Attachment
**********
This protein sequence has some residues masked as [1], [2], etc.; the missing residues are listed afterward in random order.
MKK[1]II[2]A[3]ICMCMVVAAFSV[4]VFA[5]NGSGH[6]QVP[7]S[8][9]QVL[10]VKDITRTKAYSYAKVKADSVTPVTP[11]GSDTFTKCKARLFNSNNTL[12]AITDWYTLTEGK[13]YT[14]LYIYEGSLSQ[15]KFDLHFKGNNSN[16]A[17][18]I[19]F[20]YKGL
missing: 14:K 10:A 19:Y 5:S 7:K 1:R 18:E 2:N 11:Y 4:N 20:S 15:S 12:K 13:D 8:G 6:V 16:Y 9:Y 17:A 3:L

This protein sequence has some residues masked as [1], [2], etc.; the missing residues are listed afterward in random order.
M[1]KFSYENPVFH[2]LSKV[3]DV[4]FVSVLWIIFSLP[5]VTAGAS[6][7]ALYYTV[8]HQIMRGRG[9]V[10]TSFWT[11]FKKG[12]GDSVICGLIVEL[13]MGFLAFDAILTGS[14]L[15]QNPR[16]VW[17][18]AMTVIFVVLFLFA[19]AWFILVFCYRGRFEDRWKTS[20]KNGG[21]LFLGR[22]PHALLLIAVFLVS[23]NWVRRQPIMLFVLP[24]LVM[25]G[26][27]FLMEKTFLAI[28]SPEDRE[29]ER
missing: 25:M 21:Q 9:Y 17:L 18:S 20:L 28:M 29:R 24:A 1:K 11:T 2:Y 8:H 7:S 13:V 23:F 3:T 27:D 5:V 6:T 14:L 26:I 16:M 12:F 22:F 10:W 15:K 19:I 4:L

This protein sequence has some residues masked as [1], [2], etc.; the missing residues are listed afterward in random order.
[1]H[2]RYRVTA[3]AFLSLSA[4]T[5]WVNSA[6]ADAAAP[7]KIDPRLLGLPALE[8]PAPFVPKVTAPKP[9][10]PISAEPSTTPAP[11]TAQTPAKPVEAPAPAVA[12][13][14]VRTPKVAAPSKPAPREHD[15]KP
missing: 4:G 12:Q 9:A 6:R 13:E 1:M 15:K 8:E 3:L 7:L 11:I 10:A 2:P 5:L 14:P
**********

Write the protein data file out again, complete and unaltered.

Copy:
This protein sequence has some residues masked as [1], [2], etc.; the missing residues are listed afterward in random order.
MKK[1]II[2]A[3]ICMCMVVAAFSV[4]VFA[5]NGSGH[6]QVP[7]S[8][9]QVL[10]VKDITRTKAYSYAKVKADSVTPVTP[11]GSDTFTKCKARLFNSNNTL[12]AITDWYTLTEGK[13]YT[14]LYIYEGSLSQ[15]KFDLHFKGNNSN[16]A[17][18]I[19]F[20]YKGL
missing: 14:K 10:A 19:Y 5:S 7:K 1:R 18:E 2:N 11:Y 4:N 20:S 15:S 12:K 13:D 8:G 6:V 16:Y 9:Y 17:A 3:L

This protein sequence has some residues masked as [1], [2], etc.; the missing residues are listed afterward in random order.
M[1]KFSYENPVFH[2]LSKV[3]DV[4]FVSVLWIIFSLP[5]VTAGAS[6][7]ALYYTV[8]HQIMRGRG[9]V[10]TSFWT[11]FKKG[12]GDSVICGLIVEL[13]MGFLAFDAILTGS[14]L[15]QNPR[16]VW[17][18]AMTVIFVVLFLFA[19]AWFILVFCYRGRFEDRWKTS[20]KNGG[21]LFLGR[22]PHALLLIAVFLVS[23]NWVRRQPIMLFVLP[24]LVM[25]G[26][27]FLMEKTFLAI[28]SPEDRE[29]ER
missing: 25:M 21:Q 9:Y 17:L 18:S 20:L 28:M 29:R 24:A 1:K 11:T 2:Y 8:H 7:S 13:V 23:F 3:T 27:D 5:V 6:T 14:L 26:I 16:M 12:F 22:F 10:W 15:K 19:I 4:L

This protein sequence has some residues masked as [1], [2], etc.; the missing residues are listed afterward in random order.
[1]H[2]RYRVTA[3]AFLSLSA[4]T[5]WVNSA[6]ADAAAP[7]KIDPRLLGLPALE[8]PAPFVPKVTAPKP[9][10]PISAEPSTTPAP[11]TAQTPAKPVEAPAPAVA[12][13][14]VRTPKVAAPSKPAPREHD[15]KP
missing: 4:G 12:Q 9:A 6:R 13:E 1:M 15:K 8:E 3:L 7:L 11:I 10:A 2:P 5:L 14:P